In school we were always that the best way to affect your depth of field there were several ways to do this. They were: change focal length, open or close your apeture (depending on the effect you were trying to achieve), change shutter speed (thus effecting your apeture), change your film speed (thus changing your apeture).

In fact I would have long discussions with classmates on the best way to adjust exposure when shooting stills. Some would argue change the apeture and leave the shutter speed alone. My way is to change the shutter speed because changing the apeture can change the composition of your shot if the depth of field changes.

Hope I didn't go off on a rant here. There are many ways to control DOF, but if you change focal lengths and still have the shot framed the same, i.e. you had to move the camera, the DOF should be different.

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Old October 11th, 2006, 04:43 PM   #14
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Quote:
Originally Posted by Stephan Ahonen
no matter how far you had to zoom in to get that framing, the background will be identically blurry.
This is simply not true. At the widest end of a lens on a 1/3" ccd camera almost everything is in acceptable focus. At a longer focal length the dof narrows. No disrespect, but it's hard to understand how this point is in question.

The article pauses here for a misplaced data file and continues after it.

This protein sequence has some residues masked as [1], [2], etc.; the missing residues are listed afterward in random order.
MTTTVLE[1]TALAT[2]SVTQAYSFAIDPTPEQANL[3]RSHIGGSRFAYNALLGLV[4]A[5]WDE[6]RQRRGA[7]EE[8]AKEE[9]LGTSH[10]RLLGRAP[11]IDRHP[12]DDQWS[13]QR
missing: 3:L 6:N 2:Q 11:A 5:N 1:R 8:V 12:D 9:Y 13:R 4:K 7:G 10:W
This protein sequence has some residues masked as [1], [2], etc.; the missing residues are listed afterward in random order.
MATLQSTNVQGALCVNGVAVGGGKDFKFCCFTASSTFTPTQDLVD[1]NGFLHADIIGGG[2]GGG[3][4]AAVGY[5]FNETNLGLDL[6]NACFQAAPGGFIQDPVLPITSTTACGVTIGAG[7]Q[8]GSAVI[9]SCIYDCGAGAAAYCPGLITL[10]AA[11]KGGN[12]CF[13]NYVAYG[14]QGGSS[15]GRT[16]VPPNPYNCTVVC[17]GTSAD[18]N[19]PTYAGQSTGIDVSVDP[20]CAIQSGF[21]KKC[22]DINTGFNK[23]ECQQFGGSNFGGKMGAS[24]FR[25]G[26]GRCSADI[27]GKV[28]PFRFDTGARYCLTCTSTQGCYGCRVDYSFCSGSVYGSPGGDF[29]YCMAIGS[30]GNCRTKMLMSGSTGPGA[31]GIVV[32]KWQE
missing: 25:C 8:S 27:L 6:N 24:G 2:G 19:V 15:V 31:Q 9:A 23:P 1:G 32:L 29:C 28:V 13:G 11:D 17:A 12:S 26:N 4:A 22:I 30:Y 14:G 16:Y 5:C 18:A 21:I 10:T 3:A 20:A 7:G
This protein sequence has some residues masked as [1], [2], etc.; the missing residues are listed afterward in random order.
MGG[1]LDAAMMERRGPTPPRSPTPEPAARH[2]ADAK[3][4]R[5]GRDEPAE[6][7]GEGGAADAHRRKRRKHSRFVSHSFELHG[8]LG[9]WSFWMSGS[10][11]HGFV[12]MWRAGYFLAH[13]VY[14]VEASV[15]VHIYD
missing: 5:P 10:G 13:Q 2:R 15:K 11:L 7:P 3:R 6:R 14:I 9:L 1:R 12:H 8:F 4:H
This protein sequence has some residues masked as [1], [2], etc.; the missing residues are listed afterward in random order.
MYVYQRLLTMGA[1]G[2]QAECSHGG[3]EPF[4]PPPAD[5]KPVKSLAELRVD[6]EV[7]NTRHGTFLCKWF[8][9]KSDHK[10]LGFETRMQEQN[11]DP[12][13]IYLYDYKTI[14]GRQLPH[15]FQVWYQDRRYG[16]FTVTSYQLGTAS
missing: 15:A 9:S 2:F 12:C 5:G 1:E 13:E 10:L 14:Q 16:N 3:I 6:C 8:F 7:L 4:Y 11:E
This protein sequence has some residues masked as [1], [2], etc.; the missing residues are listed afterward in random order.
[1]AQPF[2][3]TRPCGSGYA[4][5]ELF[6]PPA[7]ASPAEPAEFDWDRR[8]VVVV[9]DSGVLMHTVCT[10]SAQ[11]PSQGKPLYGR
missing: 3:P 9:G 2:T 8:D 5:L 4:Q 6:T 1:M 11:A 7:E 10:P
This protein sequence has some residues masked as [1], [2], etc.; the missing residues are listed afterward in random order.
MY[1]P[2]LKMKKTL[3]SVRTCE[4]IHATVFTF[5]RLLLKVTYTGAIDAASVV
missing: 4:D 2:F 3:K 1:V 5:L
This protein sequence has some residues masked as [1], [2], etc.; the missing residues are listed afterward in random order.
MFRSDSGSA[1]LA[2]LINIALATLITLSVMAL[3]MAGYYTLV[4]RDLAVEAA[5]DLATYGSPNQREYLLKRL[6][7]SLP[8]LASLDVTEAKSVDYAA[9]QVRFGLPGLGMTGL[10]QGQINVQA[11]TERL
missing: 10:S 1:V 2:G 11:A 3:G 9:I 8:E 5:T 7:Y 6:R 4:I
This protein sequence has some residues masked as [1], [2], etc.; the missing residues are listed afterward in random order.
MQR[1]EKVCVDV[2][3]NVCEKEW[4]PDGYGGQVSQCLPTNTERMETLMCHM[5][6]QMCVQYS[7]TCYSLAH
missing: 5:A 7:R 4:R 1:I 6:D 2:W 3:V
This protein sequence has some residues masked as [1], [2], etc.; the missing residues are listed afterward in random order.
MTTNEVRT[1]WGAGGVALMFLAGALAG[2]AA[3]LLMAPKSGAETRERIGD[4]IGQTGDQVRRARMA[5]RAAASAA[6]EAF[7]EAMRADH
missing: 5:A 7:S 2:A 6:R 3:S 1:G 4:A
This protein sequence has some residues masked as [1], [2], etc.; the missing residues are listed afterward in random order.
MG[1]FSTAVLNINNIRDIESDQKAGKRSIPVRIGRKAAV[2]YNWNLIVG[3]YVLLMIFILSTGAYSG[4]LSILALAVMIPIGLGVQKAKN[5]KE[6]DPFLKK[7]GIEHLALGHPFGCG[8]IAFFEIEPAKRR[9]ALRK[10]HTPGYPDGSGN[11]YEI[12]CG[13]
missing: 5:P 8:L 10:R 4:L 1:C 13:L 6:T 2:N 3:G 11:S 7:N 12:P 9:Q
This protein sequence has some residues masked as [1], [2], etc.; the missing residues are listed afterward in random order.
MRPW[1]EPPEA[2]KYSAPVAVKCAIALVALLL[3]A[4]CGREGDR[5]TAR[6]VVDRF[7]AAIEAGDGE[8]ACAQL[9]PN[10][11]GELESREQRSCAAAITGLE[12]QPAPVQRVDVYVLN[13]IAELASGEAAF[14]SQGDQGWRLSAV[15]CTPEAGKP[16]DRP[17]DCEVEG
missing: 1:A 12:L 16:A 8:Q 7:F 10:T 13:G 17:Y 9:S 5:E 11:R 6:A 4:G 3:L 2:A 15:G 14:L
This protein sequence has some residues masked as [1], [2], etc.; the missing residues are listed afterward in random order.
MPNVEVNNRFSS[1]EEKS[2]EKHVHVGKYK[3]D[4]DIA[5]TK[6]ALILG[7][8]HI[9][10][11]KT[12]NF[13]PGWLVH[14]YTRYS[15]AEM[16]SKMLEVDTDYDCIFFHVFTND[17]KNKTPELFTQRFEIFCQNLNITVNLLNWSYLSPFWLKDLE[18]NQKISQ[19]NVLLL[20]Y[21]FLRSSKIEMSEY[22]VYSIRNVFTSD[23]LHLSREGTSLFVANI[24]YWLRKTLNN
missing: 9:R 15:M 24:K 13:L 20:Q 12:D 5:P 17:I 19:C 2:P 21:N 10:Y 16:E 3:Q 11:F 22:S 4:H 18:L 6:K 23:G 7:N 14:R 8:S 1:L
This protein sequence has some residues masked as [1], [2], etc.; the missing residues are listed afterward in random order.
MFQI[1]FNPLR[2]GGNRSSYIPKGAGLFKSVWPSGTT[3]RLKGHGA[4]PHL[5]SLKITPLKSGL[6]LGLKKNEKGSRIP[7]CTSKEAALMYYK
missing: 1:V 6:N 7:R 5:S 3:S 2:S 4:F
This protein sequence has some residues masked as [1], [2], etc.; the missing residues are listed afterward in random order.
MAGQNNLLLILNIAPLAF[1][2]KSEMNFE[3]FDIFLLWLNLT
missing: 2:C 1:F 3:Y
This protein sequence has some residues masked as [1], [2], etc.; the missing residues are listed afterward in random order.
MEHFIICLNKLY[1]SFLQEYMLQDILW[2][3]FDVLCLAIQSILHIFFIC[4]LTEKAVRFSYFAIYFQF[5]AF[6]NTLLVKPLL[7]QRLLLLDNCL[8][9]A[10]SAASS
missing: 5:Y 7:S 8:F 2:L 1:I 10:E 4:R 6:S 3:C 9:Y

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Old October 11th, 2006, 05:57 PM   #15
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Here's an example that illustrates it. Exact same subject size, exact same aperture, exact same framing. The shot on the left was accomplished by backing up and zooming in. The shot on the right was accomplished by zooming all the way out and moving in closer.

http://www.icexpo.com/dvx100/DOF-Combined.jpg

Now, it is true that they have the same DOF. But it sure doesn't look like it! The shot on the left, anyone looking at it would say "the background is out of focus." And on the shot on the right, anyone would say "that background is in focus."

Point of fact is that you could magnify the shot on the right's background until it was the same size as the shot on the left, and under such magnification it would look comparably blurry.

But does it matter? The point is -- if you want the background to look like it's out of focus, you can get that by backing up and zooming in. Whether it's "technically" shallower DOF or not, it gives the look the shooter was going for.